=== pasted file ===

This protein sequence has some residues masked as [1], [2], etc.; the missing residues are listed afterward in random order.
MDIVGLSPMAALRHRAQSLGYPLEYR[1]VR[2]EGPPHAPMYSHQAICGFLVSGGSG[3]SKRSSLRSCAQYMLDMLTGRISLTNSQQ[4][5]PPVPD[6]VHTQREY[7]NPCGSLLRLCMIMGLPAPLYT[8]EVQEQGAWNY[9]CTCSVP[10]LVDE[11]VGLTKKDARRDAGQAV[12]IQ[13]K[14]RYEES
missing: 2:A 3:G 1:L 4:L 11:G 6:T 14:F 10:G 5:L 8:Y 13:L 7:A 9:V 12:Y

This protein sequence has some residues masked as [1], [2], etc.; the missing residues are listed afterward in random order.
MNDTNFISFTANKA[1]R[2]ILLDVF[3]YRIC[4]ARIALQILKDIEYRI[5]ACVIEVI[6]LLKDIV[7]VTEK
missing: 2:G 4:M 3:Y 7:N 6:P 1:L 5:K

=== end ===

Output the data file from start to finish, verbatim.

This protein sequence has some residues masked as [1], [2], etc.; the missing residues are listed afterward in random order.
MDIVGLSPMAALRHRAQSLGYPLEYR[1]VR[2]EGPPHAPMYSHQAICGFLVSGGSG[3]SKRSSLRSCAQYMLDMLTGRISLTNSQQ[4][5]PPVPD[6]VHTQREY[7]NPCGSLLRLCMIMGLPAPLYT[8]EVQEQGAWNY[9]CTCSVP[10]LVDE[11]VGLTKKDARRDAGQAV[12]IQ[13]K[14]RYEES
missing: 2:A 3:G 1:L 4:L 11:G 6:T 14:F 10:G 5:L 8:Y 13:L 7:A 9:V 12:Y

This protein sequence has some residues masked as [1], [2], etc.; the missing residues are listed afterward in random order.
MNDTNFISFTANKA[1]R[2]ILLDVF[3]YRIC[4]ARIALQILKDIEYRI[5]ACVIEVI[6]LLKDIV[7]VTEK
missing: 2:G 4:M 3:Y 7:N 6:P 1:L 5:K